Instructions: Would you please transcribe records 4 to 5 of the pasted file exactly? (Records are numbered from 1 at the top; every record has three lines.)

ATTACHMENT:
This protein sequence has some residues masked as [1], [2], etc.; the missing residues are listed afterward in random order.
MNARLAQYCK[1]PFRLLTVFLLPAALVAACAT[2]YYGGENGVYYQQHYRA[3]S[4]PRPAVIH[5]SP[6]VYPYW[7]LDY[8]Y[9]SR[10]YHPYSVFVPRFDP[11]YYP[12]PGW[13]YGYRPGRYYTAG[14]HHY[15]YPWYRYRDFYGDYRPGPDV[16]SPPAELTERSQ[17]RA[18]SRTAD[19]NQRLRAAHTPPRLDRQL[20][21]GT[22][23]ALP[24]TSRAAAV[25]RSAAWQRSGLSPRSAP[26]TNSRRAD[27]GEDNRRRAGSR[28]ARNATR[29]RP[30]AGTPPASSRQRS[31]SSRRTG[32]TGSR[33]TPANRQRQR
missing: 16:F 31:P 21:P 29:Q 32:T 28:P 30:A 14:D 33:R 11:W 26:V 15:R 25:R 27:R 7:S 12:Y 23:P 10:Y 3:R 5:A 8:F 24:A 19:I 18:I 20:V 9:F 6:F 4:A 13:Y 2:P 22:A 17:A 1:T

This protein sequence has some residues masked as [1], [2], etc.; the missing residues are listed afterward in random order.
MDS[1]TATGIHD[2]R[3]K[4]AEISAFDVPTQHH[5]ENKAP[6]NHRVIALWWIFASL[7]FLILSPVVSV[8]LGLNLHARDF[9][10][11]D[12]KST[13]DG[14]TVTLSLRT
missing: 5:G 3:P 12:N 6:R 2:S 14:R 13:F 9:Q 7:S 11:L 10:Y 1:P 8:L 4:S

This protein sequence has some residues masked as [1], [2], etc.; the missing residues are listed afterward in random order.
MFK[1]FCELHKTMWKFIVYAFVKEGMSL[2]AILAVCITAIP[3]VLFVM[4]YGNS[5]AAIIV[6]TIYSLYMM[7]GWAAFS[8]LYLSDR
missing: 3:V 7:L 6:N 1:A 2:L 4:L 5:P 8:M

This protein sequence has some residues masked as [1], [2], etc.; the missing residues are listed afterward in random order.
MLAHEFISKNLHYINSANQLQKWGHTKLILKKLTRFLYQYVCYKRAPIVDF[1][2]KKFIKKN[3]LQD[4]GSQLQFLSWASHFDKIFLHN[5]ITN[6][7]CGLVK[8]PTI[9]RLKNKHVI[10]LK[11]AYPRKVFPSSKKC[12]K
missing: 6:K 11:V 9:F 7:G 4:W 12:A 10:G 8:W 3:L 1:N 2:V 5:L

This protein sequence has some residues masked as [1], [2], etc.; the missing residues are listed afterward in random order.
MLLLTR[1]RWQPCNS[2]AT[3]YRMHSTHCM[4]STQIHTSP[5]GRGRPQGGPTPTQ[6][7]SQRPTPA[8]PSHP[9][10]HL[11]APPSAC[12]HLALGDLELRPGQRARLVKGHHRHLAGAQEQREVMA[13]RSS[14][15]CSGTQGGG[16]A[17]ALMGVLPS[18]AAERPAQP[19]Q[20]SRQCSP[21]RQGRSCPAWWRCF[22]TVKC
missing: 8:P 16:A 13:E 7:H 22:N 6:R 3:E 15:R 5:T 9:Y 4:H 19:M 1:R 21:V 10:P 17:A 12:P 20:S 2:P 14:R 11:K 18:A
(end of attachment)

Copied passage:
This protein sequence has some residues masked as [1], [2], etc.; the missing residues are listed afterward in random order.
MLAHEFISKNLHYINSANQLQKWGHTKLILKKLTRFLYQYVCYKRAPIVDF[1][2]KKFIKKN[3]LQD[4]GSQLQFLSWASHFDKIFLHN[5]ITN[6][7]CGLVK[8]PTI[9]RLKNKHVI[10]LK[11]AYPRKVFPSSKKC[12]K
missing: 6:K 11:V 9:F 7:G 4:W 12:A 10:G 8:W 3:L 1:N 2:V 5:L

This protein sequence has some residues masked as [1], [2], etc.; the missing residues are listed afterward in random order.
MLLLTR[1]RWQPCNS[2]AT[3]YRMHSTHCM[4]STQIHTSP[5]GRGRPQGGPTPTQ[6][7]SQRPTPA[8]PSHP[9][10]HL[11]APPSAC[12]HLALGDLELRPGQRARLVKGHHRHLAGAQEQREVMA[13]RSS[14][15]CSGTQGGG[16]A[17]ALMGVLPS[18]AAERPAQP[19]Q[20]SRQCSP[21]RQGRSCPAWWRCF[22]TVKC
missing: 8:P 16:A 13:E 7:H 22:N 6:R 3:E 15:R 5:T 9:Y 4:H 19:M 1:R 21:V 10:P 17:A 12:P 20:S 2:P 14:R 11:K 18:A